Blessed John Duns Scotus

Blessed John Duns Scotus

Feast Day – Nov. 8

During the first decade of the 14th century, the most famous teacher at the universities of Cambridge, Oxford, and Paris was Father John Duns of Scotland - the Blessed John Duns Scotus. Not only did he possess one of the keenest and most penetrating minds the world has ever seen, but he was also a humble Friar Minor and close follower of St Francis of Assisi.

Born in 1266 at Littledean in Scotland of an Irish family which had settled in Scotland, Blessed John Duns Scotus received his early education from his Franciscan uncle, Father Elias Duns, in the friary at Dumfries. He was clothed with the Franciscan habit in 1279 or 1280; and even before his ordination he taught theology to his brethren (1289-1290).

Bishop Oliver Sutton of Lincoln, England, ordained him a priest on St Patrick's Day, March 17, 1291. After he had continued his studies at Paris and Oxford for some 8 years, he began to lecture at Cambridge in 1301 and the following year taught at the Sorbonne, Paris.

At that time Phillip the Fair was engaged in a disgraceful quarrel with Pope Boniface VIII, and Father John fearlessly defended the spiritual supremacy of the Vicar of Christ. Thus he incurred the anger of the French king, and together with his thirty confreres of the Paris friary he was forced to flee from the country.

Returning to England, Father John then taught at Oxford for some three years (1303-06), and there obtained the doctor's degree in 1304. Soon the fame of his genius and learning spread abroad, and students came in great numbers to sit at the feet of the new teacher.

"From almost every corner of the globe," wrote Rodulphus, "large numbers came to see and hear him whom they reverenced as an oracle from heaven."

The title of the Subtle Doctor was conferred on Blessed John Duns Scotus; for, as Rodulphus wrote, "there was nothing so recondite, nothing so abstruse that his keen mind could not fathom and clarify; nothing so knotty that he, like another Oedipus, could not unravel; nothing so fraught with difficulty or enveloped in darkness that his genius could not expound."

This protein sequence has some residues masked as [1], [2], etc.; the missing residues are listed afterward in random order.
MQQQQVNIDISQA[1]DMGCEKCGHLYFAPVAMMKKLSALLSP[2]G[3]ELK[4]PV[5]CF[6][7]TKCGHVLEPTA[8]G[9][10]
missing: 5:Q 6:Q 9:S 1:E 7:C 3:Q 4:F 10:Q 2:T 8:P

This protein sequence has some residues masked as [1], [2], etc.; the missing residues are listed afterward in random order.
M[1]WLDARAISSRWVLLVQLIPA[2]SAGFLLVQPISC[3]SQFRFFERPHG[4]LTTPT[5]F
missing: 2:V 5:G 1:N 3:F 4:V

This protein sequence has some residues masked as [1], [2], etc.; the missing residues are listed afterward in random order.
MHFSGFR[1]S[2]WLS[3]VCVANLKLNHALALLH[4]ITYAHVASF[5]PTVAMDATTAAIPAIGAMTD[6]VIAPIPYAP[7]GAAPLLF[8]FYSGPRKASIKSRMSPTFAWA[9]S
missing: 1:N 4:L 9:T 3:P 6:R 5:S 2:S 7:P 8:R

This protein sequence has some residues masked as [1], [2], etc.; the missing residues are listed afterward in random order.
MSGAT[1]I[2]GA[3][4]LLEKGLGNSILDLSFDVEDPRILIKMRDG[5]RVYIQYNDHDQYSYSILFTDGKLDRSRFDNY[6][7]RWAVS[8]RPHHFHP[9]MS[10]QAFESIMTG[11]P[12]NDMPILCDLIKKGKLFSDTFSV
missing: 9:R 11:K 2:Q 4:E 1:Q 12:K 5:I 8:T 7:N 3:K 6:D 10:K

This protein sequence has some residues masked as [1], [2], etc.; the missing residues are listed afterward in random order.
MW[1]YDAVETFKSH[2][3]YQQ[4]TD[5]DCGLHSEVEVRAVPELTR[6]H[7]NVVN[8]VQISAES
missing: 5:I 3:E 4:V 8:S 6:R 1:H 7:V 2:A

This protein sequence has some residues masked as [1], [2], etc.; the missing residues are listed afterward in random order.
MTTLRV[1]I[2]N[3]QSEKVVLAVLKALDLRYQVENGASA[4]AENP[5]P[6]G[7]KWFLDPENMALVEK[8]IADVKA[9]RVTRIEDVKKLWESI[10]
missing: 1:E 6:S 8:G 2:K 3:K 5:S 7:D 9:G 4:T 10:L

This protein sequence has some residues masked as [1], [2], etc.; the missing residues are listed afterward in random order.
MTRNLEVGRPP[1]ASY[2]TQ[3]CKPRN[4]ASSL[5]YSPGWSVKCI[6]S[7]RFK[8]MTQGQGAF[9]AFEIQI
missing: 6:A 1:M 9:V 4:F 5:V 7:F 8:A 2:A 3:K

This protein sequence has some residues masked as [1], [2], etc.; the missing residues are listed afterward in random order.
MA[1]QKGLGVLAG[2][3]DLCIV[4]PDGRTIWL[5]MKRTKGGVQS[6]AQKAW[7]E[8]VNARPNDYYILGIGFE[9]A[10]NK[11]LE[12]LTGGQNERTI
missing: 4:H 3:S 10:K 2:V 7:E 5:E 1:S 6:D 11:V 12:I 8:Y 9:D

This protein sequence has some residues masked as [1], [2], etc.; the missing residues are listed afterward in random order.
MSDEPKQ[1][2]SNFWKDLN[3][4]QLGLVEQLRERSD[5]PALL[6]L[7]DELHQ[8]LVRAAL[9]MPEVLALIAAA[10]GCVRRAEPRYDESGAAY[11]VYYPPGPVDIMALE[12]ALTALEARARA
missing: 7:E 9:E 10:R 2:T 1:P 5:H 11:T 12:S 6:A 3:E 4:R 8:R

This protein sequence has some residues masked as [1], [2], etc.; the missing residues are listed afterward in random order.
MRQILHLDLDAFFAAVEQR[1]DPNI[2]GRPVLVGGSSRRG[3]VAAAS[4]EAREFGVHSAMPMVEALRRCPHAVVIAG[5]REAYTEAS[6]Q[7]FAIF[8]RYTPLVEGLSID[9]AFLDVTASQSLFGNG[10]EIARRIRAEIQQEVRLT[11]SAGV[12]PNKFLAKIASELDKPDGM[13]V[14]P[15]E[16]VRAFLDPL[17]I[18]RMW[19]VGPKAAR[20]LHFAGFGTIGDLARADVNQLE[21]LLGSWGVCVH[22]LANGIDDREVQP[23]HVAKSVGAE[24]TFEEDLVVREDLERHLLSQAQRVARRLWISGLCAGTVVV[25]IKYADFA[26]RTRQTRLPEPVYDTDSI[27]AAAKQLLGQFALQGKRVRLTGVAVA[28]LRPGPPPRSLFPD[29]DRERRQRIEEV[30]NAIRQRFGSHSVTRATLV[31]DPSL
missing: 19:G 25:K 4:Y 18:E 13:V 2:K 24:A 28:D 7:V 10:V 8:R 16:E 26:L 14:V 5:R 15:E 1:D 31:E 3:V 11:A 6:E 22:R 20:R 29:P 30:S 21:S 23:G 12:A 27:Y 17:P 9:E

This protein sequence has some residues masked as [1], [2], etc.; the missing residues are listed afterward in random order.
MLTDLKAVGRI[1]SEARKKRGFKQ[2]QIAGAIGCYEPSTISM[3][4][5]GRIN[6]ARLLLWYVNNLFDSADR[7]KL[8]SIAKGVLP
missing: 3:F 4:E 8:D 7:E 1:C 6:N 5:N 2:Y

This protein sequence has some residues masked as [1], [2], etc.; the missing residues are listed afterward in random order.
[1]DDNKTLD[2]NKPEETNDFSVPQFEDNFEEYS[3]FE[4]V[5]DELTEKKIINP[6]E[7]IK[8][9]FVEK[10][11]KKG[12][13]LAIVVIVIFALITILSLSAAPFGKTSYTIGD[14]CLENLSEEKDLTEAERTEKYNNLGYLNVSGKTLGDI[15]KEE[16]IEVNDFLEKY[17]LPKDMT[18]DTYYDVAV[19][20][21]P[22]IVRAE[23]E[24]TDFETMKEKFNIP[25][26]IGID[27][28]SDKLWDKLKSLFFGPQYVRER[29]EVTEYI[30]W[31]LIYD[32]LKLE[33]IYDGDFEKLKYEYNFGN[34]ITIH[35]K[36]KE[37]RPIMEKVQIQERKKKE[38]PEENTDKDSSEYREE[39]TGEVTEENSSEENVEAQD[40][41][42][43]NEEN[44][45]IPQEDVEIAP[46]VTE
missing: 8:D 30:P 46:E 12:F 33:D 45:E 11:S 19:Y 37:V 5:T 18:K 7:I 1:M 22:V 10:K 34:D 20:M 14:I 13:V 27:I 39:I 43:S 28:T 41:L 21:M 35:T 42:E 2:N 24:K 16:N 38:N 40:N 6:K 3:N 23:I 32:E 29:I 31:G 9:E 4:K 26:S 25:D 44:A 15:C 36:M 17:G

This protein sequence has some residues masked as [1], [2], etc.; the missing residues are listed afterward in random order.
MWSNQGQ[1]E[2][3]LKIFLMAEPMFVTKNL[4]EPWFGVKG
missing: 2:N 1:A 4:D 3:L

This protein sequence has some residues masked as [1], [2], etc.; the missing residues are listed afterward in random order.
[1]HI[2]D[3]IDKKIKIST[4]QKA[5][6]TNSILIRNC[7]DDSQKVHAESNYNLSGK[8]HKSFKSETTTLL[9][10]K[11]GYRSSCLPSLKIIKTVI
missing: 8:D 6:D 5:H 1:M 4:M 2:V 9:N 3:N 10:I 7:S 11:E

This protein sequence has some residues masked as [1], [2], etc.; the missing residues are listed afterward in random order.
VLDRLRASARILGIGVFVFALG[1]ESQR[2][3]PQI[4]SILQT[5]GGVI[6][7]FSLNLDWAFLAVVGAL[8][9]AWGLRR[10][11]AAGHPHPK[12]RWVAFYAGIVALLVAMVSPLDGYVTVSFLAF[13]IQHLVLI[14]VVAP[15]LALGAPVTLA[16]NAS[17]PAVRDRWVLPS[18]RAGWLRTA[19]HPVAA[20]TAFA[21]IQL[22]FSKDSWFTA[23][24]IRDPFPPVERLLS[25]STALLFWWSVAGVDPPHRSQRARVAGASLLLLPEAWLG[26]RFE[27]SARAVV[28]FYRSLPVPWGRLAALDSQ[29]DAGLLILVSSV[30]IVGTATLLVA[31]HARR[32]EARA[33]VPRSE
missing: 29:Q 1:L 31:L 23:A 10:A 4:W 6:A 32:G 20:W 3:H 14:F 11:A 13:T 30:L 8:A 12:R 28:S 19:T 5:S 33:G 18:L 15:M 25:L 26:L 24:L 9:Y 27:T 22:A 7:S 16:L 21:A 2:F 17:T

Another writer declared: "He described the Divine Nature as if he had seen God; the attributes of the celestial spirits as if he had been an angel; the felicities of a future state as if he had enjoyed them; and the ways of Providence as if he had penetrated into all Its secrets."

In 1306 Blessed John Duns Scotus returned to Paris; and there came to be known as the Doctor of Mary, after he had championed her Immaculate Conception and refuted all the objections of the learned men of the time against this prerogative of Our Lady.

"The perfect Mediator," Father John pointed out, "must, in some one case, have done the work of mediation most perfectly, which would not be, unless there is some one person, at least, in whose regard the wrath of God was anticipated and not merely appeased."

In 1854, Pope Pius IX solemnly declared the doctrine of Father John, which had always been accepted by the ordinary faithful, to be an article of faith; at the first moment of her conception, Mary was preserved free from the stain of original sin, in view of the merits of Christ.

The seal of the Church's approval was also placed on Father John's Christocentric doctrine, when the feast of Christ the King was instituted in 1925. "Duns Scotus," writes father Gemelli, "conceived the universe in the form of a gigantic pyramid, built up of every kind of genera and species, rising upward by degrees, the lower stages united in their most noble part to the higher. . .' Jesus Christ is the culminating logical point of creation.'"

Thus, the Second Person of the Blessed Trinity would have assumed a human nature even if Adam had not sinned. Because Adam sinned Christ came as Redeemer of the human race, but He is at the same time King of creation.

In 1307 Father John was sent to Cologne, and there he died and was buried in the Minoritenkirche or Friars' Church. The date usually given as that of his death is November 8, 1308; but documents recently discovered seem to indicate that he lived for some time longer.

Blessed John Duns Scotus was honored as a saint, and his tomb has been visited through the centuries by large numbers of the faithful. During the Second World War the Friars' Church, which was formerly in the care of the Conventuals, was demolished; and while it was being rebuilt, the relics of Blessed John Duns Scotus were kept in a secret place in the famous cathedral, except for an arm which is now kept in an ancient sarcophagus in the crypt of the Franciscans' new church in another part of the city.

from: The Franciscan Book Of Saints, ed. by Marion Habig, OFM

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